Final boss Pyron is now a playable character

Final boss Pyron is now a playable character

Home Versions

Night_Warriors_Saturn_CoverAs stated in the article for the original, Night Warriors: Darkstalkers Revenge released to the Sega Saturn in 1996 with smooth animation and a quite arcade faithful port.  This gave a negative spin to the Playstation release of the original in the same month, especially with the Saturn port being the better of the two, and to this day Night Warriors is a quintessential part of any true Saturn fighter collection.  Also with the release of Street Fighter Alpha and Marvel Super Heroes to arcades the same year, two other new Capcom fighters with both franchise and pop culture establishment far surpassing Darkstalkers, the home version was where the popularity for this title thrived.  It also helped that the home version of this title was considered a better port than the other two, which also released in 1996 to both Playstation and Saturn, both of which were hindered by chunky animation and poor load times.  There wasn’t much added to the game aside from an Appendix mode that allowed you to use any background with any theme song in any match.  Some web sites state that the Saturn port of this game was limited to Japan only, however on the contrary this title was released in the United States and isn’t all that hard to find.  It is notable that the Sega Saturn had the only port of this title to home consoles and Night Warriors assisted in establishing the Saturn as the ideal console for the semi-niche fighter genre.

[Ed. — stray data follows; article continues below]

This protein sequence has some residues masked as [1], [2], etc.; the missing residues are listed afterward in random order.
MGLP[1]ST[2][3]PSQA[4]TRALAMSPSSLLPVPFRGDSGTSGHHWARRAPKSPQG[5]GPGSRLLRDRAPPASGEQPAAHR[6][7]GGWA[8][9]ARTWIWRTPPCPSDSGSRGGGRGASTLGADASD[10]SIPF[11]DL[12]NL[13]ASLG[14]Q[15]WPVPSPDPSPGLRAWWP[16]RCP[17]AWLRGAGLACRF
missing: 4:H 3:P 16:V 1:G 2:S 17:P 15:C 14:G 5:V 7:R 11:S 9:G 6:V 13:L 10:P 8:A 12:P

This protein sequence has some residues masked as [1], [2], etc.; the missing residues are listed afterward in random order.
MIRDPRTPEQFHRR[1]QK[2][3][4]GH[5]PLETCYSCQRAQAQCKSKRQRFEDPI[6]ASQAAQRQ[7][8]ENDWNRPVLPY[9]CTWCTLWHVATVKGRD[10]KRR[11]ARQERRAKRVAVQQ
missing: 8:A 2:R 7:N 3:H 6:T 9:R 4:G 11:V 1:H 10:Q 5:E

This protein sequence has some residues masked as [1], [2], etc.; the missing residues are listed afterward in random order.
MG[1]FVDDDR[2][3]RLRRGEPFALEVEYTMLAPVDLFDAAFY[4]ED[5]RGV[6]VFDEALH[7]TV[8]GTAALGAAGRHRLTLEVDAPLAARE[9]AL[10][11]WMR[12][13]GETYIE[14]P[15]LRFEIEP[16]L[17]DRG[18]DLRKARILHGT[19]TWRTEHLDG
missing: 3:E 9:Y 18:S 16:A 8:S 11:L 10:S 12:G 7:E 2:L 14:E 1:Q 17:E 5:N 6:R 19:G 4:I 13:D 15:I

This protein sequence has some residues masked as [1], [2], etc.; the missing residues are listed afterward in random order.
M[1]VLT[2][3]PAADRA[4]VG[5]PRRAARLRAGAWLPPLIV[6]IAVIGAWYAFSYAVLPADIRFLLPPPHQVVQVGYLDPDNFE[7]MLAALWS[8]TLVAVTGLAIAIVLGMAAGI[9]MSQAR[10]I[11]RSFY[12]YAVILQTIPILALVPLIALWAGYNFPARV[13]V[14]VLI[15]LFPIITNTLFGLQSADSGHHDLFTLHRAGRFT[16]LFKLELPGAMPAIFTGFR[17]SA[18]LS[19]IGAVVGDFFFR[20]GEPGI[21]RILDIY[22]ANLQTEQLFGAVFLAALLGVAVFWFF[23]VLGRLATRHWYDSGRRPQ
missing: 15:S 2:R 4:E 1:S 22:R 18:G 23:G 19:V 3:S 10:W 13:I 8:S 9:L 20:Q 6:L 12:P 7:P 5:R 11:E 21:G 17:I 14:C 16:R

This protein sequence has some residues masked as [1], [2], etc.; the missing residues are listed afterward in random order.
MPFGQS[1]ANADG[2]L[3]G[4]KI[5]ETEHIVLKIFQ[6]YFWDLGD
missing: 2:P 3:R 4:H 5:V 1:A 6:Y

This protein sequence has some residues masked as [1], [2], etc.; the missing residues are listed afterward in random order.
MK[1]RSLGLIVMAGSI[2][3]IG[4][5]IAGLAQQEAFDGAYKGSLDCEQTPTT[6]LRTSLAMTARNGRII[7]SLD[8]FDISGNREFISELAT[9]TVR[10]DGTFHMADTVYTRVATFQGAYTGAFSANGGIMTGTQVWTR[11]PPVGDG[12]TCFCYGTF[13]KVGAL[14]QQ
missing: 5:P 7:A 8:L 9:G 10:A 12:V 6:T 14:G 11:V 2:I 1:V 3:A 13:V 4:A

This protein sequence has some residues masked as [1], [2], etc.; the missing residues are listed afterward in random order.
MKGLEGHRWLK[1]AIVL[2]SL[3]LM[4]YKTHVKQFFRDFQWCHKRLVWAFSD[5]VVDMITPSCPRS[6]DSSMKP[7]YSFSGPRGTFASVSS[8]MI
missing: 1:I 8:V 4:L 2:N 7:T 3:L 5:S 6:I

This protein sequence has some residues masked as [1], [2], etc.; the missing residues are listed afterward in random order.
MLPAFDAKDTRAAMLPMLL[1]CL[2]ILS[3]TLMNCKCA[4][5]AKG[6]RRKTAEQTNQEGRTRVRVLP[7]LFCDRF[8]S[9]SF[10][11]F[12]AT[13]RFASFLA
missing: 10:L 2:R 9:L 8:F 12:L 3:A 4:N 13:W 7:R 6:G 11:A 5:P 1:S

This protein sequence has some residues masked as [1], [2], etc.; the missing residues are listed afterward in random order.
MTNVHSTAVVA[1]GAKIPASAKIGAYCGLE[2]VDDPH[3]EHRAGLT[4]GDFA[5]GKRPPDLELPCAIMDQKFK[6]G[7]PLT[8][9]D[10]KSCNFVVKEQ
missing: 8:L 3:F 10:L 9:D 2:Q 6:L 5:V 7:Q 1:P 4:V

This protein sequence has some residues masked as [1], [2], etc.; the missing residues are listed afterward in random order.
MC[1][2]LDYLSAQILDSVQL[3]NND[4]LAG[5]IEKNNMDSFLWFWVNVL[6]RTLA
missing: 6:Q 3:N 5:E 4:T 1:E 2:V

As with the original, Night Warriors was part of the Japan only collection Vampire: Darkstalkers Collection.  This version is nothing more than an arcade port, albeit a near perfect port complete with few load times.  It was also featured in a Playstation 3 re-release, Vampire: Darkstalkers Resurrection in Japan that featured the arcade version again, only this time with HD upresed graphics, plenty of visual filters and options (including many that allow you to view the cab from multiple angles), and extras to unlock.  Just last week this was released digitally in the US on both PS3 and Xbox 360, simply named Darkstalkers: Resurrection, and features an identical version of the game now with English localization and names (some names are different in Japan).

Written by Fred Rojas

March 23, 2013 at 11:30 am